Court Rejects Santa Barbara's Coastal Vacation Rental Ban

Court Rejects Santa Barbara's Coastal Vacation Rental Ban title=
Santa Barbara Coastline (Photo: Max Rosenberg / file photo)
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By edhat staff

Santa Barbara City's ban on the majority of short-term rentals in the Coastal Zone was rejected by an appeals court on Tuesday.

In 2015, the city banned vacation rentals along the beachside strip of land that extends approximately a half-mile inland and decided to treat the properties like hotels with limited permits. Before the ban there were 114 homes available for rent, afterwards, there were only six. 

City officials argued short-term rentals were driving up housing costs, reducing the amount of housing, and "changing the character of residential zones."

Second Appellate District Judge Steven Perren upheld the 2019 trial court’s decision effectively forcing Santa Barbara to allow short-term vacation rentals in the coastal zone. The lawsuit was brought on by Theo Kracke, CEO of Paradise Retreats, a local vacation rental company.

Judge Perren wrote in his opinion that regulation of short-term rentals must be decided by the city and the Coastal Commission stating, "The city cannot act unilaterally, particularly when it not only allowed the operation of [short -term vacation rentals] for years but also benefited from the payment of transient occupancy taxes.”

Steve Kinsey, the former head of the coastal commission, sent an advisory to several cities in 2016 stating vacation rental bans by local governments were unlikely to be legally enforceable.

The California Coastal Act requires that overnight accommodations in the Coastal Zone are to be available at a range of price points. Based on this landmark decision, the court rules that this Act protects the rights of property owners to rent their coastal residences. 

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PitMix May 10, 2021 07:41 AM
Court Rejects Santa Barbara's Coastal Vacation Rental Ban

I like how the idiot Coastal Commission bases their decision on making sure that rentals are available at all price points, but does nothing to make sure that any rentals actually range from affordable to expensive? No way that any of those rentals will be affordable to regular people that want to visit Santa Barbara. Only to rich people, many of whom will want to party. What a nightmare for the neighbors.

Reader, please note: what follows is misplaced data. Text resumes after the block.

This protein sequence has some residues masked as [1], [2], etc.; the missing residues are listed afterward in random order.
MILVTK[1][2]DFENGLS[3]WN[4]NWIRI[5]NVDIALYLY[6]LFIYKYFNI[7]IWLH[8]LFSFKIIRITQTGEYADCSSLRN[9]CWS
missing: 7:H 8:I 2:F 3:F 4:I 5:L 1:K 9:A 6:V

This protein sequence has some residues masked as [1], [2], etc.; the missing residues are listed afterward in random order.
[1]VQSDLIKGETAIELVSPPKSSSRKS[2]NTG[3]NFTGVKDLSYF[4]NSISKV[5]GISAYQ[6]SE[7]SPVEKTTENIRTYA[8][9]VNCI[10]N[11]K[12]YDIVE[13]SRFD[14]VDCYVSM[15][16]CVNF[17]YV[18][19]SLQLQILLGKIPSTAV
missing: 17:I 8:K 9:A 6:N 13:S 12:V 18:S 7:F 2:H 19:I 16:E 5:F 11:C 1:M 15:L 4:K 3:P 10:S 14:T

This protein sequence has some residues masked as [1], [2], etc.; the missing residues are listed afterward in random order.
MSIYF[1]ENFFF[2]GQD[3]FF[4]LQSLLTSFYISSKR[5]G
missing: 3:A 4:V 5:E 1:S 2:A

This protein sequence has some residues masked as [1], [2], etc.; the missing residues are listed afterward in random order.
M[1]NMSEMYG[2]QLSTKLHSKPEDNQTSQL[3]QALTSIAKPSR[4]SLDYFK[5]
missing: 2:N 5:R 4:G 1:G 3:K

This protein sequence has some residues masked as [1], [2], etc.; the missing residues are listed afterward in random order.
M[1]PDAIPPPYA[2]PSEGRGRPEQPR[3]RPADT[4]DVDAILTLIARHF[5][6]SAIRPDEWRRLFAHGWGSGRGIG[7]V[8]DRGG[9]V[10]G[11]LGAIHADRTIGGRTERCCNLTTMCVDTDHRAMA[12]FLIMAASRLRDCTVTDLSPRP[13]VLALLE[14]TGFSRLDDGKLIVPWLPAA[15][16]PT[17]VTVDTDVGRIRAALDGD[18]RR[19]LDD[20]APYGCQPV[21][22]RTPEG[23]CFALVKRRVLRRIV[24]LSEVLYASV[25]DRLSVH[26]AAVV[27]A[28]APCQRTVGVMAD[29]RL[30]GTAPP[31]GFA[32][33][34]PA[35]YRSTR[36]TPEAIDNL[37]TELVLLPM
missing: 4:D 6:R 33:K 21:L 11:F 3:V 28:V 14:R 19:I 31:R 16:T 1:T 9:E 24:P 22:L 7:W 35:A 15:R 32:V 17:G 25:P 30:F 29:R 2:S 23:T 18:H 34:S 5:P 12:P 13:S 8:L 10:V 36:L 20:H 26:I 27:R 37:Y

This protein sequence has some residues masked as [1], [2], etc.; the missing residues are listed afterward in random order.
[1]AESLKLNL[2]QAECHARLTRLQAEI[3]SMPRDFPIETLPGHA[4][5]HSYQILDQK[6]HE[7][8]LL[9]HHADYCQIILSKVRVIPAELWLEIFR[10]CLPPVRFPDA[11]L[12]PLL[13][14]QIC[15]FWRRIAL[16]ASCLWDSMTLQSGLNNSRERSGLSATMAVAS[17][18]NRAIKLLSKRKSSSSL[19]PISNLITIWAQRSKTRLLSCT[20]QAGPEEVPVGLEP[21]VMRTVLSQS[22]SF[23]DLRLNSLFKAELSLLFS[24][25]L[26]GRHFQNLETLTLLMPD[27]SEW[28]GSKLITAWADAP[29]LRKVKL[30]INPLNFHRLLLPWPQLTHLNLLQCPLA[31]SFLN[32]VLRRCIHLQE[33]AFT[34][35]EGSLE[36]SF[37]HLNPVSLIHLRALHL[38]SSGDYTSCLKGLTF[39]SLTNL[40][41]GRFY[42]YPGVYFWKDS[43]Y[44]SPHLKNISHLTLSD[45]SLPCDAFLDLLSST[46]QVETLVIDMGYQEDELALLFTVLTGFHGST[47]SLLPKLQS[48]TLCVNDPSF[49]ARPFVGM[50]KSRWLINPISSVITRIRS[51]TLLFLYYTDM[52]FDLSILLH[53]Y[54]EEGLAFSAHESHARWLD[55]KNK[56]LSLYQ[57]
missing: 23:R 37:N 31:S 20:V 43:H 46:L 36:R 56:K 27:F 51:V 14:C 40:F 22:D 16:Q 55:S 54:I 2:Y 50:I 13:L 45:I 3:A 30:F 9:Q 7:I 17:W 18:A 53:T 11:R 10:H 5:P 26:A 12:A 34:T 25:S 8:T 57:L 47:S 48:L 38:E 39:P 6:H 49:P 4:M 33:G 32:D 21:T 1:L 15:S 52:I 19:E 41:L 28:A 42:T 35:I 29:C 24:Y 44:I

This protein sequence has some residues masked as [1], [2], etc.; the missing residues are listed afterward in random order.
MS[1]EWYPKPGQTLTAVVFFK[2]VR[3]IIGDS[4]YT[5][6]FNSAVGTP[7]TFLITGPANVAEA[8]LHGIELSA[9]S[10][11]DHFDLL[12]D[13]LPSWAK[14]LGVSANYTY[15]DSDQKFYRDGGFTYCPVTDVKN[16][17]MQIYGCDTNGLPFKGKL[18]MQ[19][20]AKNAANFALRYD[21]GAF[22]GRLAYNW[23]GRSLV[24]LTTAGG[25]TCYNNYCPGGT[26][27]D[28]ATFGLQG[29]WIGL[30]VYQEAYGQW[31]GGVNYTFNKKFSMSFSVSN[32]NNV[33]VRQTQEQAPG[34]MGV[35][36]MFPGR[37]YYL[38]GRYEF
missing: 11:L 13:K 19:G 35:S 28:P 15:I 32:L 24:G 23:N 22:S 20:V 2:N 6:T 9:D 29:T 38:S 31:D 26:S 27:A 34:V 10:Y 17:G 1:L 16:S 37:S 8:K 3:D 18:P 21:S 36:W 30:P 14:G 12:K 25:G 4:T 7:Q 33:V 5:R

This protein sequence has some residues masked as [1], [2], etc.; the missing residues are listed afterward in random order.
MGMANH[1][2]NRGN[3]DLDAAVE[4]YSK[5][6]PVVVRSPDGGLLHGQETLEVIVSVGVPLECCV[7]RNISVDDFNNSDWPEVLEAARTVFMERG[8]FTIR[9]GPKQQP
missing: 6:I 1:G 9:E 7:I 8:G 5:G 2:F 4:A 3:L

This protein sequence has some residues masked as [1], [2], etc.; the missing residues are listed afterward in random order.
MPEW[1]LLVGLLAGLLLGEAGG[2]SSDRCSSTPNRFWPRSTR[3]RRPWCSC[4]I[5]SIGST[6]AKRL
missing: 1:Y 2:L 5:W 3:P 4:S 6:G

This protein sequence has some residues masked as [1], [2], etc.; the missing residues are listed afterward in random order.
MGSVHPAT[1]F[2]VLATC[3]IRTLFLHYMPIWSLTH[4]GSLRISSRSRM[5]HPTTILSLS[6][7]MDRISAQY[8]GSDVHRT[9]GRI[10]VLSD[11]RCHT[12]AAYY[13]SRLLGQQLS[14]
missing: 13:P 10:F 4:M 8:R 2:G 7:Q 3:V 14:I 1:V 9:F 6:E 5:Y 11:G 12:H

Babycakes May 09, 2021 10:46 AM
Court Rejects Santa Barbara's Coastal Vacation Rental Ban

Some years ago we were sick and tired of throwing away our money each month by renting. If someone like me can buy a house in SB, so you can. When we bought some 20 years ago, housing was not's NEVER going to be cheap to live and own a home here. What each of you renters can do is to set a goal and go for it! Sacrifice is the name of the game: keep your old beater car, don't take vacations, never eat/drink out, wear your shoes/clothes down to the "nib" ...thrift shop, MTD, don't eat out, don't buy drinks at bars/restaurants even if you "deserve it" .... massages: forget it; pedicures: forget it; buying gifts for family and friends: bake 'em cookies; lotto cards or trips to the casino: guaranteed lost money, These are just a few of the things you can do to get out of "Rental Hell." And when you own your own place, that's when you'll finally appreciate, or at least understand, your "greedy" landlords. Good Luck as the saying goes, but there's no luck to owning your own place unless someone gives you a home (which does happen!).

letmego May 09, 2021 04:43 PM
Court Rejects Santa Barbara's Coastal Vacation Rental Ban

I mean, come on. Have you SEEN house prices right now? I mean, it's not 20 years ago anymore. A 2BR 1 BA <1000sf house from $560k to $1.1M from 2003 to 2021. That's not even 20 years. That makes total annual cost of the mortgage, etc at about $55-60k a year. Which should not be >30% of your income. Thus, you need an income of at least $183,00-200,000 a year.